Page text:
Max M. Kampelman, an adviser to Republican and Democratic presidents, an accomplished attorney, and a shrewd, tough-minded, and effective negotiator, died January 25 at his home in Washington. He was 92.
Idealistic in some ways, Kampelman nonetheless understood the ins and outs of Washington politics and policymaking better than most and was able to take advantage of these pragmatic insights to promote the causes about which he was most passionate.
Born in New York of immigrant parents, he received a law degree from New York University in 1945 after World War II had interrupted his education. A conscientious objector, he registered for alternative service and participated in the war effort by taking part in a government study of starvation. The study was intended to help the United States prepare to treat survivors of the Axis powers’ prisoner-of-war and death camps; Kampelman’s weight reportedly fell from 160 to 100 pounds during the experiments.
After the war, he attended the University of Minnesota, where he received a doctorate in political science. He also began a long-term affiliation with Hubert Humphrey, then mayor of Minneapolis and later a U.S. senator from Minnesota. Kampelman served seven years as legislative counsel in Humphrey’s Senate office before joining the law firm now known as Fried Frank in 1955. Subsequently, he served as an unofficial adviser to Humphrey during his two presidential campaigns.
Despite his lifelong identification as a Democrat, Kampelman was able to serve presidents of each party. In 1980, President Jimmy Carter appointed him to represent the United States in talks intended to put teeth into the 1975 Helsinki accords, a landmark agreement to protect the human rights of individuals on both sides of the Iron Curtain. President Ronald Reagan retained Kampelman as the lead negotiator in the talks until an agreement was completed in 1983.
Kampelman’s most important successes, however, concerned nuclear arms control and disarmament. In 1985, Reagan appointed him as the lead U.S. negotiator in the talks on the Strategic Arms Reduction Treaty (START). Kampelman served in Geneva for four years, laying the foundation for the treaty, which was finally concluded in 1991.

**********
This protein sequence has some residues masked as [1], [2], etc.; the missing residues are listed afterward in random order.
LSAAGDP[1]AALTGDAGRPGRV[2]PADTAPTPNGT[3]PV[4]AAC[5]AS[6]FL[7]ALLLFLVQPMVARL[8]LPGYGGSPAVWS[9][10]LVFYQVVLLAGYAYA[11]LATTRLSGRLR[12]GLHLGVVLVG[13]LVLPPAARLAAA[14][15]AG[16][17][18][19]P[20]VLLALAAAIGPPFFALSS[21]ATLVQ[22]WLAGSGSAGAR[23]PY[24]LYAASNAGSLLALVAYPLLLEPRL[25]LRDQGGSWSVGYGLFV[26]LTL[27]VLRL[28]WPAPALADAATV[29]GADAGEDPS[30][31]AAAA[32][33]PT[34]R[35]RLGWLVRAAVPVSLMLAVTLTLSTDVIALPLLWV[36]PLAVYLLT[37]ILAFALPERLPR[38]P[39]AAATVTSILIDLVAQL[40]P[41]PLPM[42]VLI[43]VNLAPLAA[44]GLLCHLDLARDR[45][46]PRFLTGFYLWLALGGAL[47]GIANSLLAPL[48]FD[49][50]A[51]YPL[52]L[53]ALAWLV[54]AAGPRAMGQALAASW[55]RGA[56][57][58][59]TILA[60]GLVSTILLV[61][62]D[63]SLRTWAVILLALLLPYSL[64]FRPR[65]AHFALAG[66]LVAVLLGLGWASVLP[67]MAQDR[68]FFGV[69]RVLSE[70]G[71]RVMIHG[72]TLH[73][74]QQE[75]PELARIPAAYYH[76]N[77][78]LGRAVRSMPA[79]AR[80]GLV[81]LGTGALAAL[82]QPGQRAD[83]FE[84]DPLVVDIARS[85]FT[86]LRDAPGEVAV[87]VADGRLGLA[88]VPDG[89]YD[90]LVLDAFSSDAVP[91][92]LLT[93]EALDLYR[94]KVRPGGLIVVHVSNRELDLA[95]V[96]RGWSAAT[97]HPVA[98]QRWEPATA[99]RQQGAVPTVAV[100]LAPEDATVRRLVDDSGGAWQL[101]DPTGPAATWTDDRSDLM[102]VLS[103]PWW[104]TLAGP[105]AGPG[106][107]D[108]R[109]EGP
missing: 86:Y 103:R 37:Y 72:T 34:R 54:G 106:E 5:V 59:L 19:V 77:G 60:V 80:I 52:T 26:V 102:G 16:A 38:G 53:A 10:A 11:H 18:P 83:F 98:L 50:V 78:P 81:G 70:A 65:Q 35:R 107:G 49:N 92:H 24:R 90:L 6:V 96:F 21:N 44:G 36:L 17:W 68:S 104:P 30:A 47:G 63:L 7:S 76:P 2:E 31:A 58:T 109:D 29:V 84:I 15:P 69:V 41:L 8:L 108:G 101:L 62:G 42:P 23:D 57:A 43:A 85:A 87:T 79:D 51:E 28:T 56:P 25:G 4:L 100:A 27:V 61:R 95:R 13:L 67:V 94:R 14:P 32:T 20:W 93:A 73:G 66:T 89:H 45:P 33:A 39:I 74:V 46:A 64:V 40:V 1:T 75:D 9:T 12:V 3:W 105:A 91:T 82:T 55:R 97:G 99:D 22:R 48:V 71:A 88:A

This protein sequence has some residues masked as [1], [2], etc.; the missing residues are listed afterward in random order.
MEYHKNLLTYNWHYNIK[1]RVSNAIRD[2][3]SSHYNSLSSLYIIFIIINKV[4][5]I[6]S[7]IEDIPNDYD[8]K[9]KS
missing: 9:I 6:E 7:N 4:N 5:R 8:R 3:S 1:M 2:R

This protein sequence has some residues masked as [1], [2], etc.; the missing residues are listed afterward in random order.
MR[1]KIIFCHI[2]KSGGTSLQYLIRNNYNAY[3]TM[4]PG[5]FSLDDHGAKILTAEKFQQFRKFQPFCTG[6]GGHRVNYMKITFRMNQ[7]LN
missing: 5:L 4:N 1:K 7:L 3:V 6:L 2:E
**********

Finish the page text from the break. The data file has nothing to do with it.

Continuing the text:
He was a voice of reason and a skilled negotiator and bureaucratic operator during the Reagan years, blunting more-strident voices advising the president. He also was with Reagan at Reykjavik in 1986, when the Soviet Union and the United States came within a whisper of reaching an agreement in principle to eliminate all nuclear weapons. Kampelman often said that the failure to conclude this agreement was the greatest disappointment of his professional life.
Reykjavik left Kampelman determined to fan the flame of nuclear disarmament, and he devoted much of his later life to encouraging progress toward eliminating nuclear weapons—not the sort of incremental arms control he had negotiated in START, but a sweeping agreement that could rid the earth of these weapons in only a few years. Thus, his lasting legacy may well be the rebirth of the nuclear disarmament movement during the past decade. He worked behind the scenes to inspire the four statesmen—Henry Kissinger, Sam Nunn, William Perry, and George Shultz—whose articles and meetings with world leaders made it legitimate in policy circles, for the first time, to advocate seriously the goal of eliminating nuclear weapons. Kampelman also was an early backer of Global Zero, a popular movement working for worldwide nuclear disarmament.
He was an old-style Washington hand. He believed firmly in the adage that one could accomplish much by remaining in the background and giving others the public credit. He believed just as strongly in bipartisanship. When an idea for advancing policy struck him, he was indefatigable in its pursuit, exploring every avenue for its implementation and every opportunity to bring it to the attention of policymakers, twisting and turning it to find the best means of making it attractive to those in power. It was this relentlessness that permitted him to persuade Soviet leaders to release hundreds of political and religious dissidents during the most difficult days of the renewed Cold War, and it was with this same determination and increasing impatience that he pursued nuclear disarmament during his final years. When I described a 10-year disarmament plan to him at one of our last meetings, he dismissed it. “I’m already over 90,” he said. “I don’t have that much time to see my grandchildren made safe from a nuclear catastrophe.”
Kampelman was little known in the country at large, but widely respected in Washington. In 1989 he received the Presidential Citizens Medal from President George H.W. Bush and, in 1999, the nation’s highest civilian honor, the Presidential Medal of Freedom, from President Bill Clinton. Could there be a better testament to his bipartisanship? He will be sorely missed.